After picking up festival awards at Sundance, Seattle, Philadelphia and Dallas, Cathy Yan’s Dead Pigs is making its Toronto premiere at the 2018 Reel Asian International Film Festival. Based on the true events of the 2013 Huangpu River incident, in which thousands of dead pigs were discovered floating down the river, Yan’s film follows a large cast of characters as they struggle to find a place in a rapidly developing, and increasingly global, Chinese economy. (If that sounds vaguely like the setup of a random Jia Zhangke joint, well, he’s the executive producer on this film.) Yan mines the incident for all of its metaphoric and symbolic value, often charting the most obvious course through her sometimes convoluted narrative, but the resulting tapestry is nevertheless rich and engaging.
Dead Pigs stars Vivian Wu as Candy Wang, a business owner who refuses to leave her family home, which a real estate development firm is attempting to purchase for a new project. This story is the focal point around which the rest of the narrative is built. The film also follows Candy’s brother, Old Wang (Yang Haoyu), a pig farmer who struggles with debt and becomes desperate after he’s swindled by scam investments and his pigs suddenly and mysteriously die. The film also follows Wang Zhen (Mason Lee, who played Foo in Ang Lee’s Billy Lynn’s Long Halftime Walk), Old Wang’s son, who pretends to be rich and successful while working as a waiter at a restaurant; there, he falls in love with Xia Xia (Li Meng, who has a pretty good agent to get her in compelling films like this and Jia’s A Touch of Sin and even Bi Gan’s Long Day’s Journey into Night). The film ALSO follows a Western architect, Sean Landry (David Rysdal), who works for the firm attempting to purchase Candy Wang’s property. And breathe.
The film opens and finishes strong. Yan’s visual sensibilities have been impressively formed over a small number of short film credits; her use of wide frames, of light and color—from scenes in bars and clubs, to dark houses and bright, rainy neon streets—and the slow and deliberate movements of her camera, combine to create a gentle, flowing visual rhythm that smoothly guides the viewer from one plot thread to the next. The night scenes in particular showcase the vivid, colorful sensibilities that may have helped land her the gig directing Birds of Prey for Warner Bros. in 2020. The first and final thirty minutes contain Yan’s strongest stylistic work overall.
The film’s middle hour, however, can be a trying stretch. The characters are all interconnected, as outlined above, but even the familial relationships, such as Wang Zhen being Old Wang’s son, are unnecessarily hidden or withheld for a long time, revealed like small plot twists or surprises. And the coincidences and contrivances that bring many of these characters together are the weakest aspect of the film, largely incidental to the overall narrative. The groundwork for this is set early on, when Xia Xia sits with a friend at a bar and listens to her talk about her new boyfriend, or sugar daddy, who is promptly revealed to be Xia Xia’s father. The plot continually grinds its way through such interactions, with Yan spending too much time juggling all of these plot threads, and keeping many of them up in the air for too long.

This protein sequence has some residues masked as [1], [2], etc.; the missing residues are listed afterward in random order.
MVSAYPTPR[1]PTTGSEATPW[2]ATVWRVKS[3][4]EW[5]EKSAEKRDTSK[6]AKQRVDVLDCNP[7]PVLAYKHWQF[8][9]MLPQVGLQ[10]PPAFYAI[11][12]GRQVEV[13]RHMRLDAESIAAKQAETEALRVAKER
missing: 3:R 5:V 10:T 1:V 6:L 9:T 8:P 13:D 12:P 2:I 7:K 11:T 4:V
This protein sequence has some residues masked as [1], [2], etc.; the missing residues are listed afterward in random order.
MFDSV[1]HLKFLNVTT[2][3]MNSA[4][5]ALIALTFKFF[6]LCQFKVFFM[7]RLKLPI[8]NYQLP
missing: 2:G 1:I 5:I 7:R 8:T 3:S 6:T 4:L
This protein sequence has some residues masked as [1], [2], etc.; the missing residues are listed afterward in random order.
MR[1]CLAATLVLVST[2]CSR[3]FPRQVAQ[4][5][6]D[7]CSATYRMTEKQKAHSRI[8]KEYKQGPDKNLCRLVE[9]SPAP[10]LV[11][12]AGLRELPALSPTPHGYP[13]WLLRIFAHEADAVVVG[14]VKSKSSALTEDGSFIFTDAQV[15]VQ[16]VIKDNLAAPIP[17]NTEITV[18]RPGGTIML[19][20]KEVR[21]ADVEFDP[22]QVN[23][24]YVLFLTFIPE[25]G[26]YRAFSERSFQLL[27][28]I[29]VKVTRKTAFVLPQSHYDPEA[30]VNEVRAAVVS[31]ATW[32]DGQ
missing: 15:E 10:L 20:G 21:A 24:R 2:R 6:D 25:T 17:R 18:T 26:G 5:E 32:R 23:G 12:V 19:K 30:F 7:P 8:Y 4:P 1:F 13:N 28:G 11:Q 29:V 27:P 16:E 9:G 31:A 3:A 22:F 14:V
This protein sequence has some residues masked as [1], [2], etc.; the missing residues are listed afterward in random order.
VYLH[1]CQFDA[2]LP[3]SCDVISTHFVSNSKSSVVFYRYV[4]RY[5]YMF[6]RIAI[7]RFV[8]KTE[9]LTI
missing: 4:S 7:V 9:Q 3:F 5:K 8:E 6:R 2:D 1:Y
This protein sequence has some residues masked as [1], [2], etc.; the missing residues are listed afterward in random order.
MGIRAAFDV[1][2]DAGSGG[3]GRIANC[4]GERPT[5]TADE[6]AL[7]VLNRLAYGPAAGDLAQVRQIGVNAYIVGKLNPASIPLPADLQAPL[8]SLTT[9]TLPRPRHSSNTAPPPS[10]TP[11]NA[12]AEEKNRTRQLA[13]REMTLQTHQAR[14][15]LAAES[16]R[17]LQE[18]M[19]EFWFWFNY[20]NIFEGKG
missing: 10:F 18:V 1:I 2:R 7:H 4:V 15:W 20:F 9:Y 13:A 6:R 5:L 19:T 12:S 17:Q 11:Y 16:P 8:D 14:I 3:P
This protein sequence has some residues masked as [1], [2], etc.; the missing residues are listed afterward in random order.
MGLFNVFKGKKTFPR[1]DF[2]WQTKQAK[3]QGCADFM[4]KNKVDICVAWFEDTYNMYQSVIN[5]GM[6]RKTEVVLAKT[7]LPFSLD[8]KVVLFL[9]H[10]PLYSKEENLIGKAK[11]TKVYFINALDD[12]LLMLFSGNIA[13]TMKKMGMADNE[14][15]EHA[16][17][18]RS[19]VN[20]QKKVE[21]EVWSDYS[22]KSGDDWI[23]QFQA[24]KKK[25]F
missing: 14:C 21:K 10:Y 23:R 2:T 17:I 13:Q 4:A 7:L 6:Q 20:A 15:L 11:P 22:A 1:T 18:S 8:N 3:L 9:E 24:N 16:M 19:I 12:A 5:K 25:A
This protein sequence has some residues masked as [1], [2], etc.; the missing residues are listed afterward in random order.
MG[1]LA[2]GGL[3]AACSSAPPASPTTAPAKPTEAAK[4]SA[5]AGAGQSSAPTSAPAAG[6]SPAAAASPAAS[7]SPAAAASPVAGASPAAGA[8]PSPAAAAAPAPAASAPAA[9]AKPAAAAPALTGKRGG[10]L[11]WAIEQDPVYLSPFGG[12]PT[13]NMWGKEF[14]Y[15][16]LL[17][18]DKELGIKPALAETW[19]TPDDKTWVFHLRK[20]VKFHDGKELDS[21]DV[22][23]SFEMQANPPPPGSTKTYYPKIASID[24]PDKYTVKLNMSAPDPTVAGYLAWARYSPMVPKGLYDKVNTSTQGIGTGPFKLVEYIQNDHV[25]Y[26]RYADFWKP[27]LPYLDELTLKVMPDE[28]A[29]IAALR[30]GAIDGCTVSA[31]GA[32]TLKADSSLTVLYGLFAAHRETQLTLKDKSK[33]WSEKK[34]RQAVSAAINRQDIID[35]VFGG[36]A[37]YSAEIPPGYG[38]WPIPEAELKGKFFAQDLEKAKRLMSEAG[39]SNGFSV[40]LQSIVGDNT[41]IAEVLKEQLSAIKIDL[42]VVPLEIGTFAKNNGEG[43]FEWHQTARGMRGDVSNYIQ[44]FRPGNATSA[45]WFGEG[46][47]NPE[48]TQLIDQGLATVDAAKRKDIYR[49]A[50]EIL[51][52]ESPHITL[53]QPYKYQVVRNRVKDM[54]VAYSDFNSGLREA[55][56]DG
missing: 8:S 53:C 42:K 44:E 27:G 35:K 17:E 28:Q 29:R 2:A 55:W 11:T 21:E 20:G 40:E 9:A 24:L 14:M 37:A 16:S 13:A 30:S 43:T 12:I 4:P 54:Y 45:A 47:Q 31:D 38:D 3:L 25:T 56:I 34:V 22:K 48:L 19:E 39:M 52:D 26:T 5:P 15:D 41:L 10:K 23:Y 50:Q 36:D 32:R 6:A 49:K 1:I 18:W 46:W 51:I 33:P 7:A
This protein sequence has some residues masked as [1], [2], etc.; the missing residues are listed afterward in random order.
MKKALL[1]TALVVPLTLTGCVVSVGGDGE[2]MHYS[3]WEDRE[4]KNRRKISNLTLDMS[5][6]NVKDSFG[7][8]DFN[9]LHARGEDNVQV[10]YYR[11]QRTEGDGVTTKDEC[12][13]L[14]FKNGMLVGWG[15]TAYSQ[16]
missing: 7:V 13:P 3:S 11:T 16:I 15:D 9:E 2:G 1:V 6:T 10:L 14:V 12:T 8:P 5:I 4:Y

Some of these plot threads are more successful than others. The main story that concerns Candy and her feud with the developers treads familiar ground, but exceptionally strong work from the actors keeps it afloat. The story about Landry, meanwhile, contains some of the most compelling insight into the political aesthetics of modern China. As he struggles with his own self-worth, a Westerner who cannot speak a word of Mandarin and fights daily for recognition and respect, he’s approached by a recruiter (Zazie Beetz, in a brief but wonderful cameo) who offers him paydays for “modeling” Western businessmen, playing the role of wealthy developers or investors at media events promoting Chinese corporate success. Image is everything.
The performances throughout the film are solid, and no doubt Yan’s ability to balance tone and guide a large cast towards such consistently good work was yet another skill making her attractive to the Warner suits. Not to routinely bring this review back around to the upcoming Birds of Prey, but being the first Asian woman to direct one of those superhero tentpole films is worth celebrating. And despite the sometimes creaky and clunky plot machinations, and even more clunky symbolism, Yan’s strong sense of style and collaborative work with her cast results in a captivating portrait of modern life at various levels of Chinese society, from the rich and poor, to locals and expats.
For a multi-character drama with so many plot threads, the ending feels a little too tidy at first glance. The action concludes on a divisive note, a stylistic choice I’ve heard some call preposterous and others fully embrace. My feelings on the scene are a little more ambivalent, but what I did appreciate is the sad and cyclical undercurrent that permeates the ending, complicating the tidy appearances, which is punctuated by a wonderful visual gag over the closing credits. Things change, people grow, progress marches onward, but there’s just a hint that the passage of time may also be a prison, that the rapid advances of China’s massive economy promises the future but offers only an eternal return of suffering and struggle. Cathy Yan’s debut is bristling with ideas, and not all of them are fully developed or stick the landing, but that final shot is a subtle and sly knockout.
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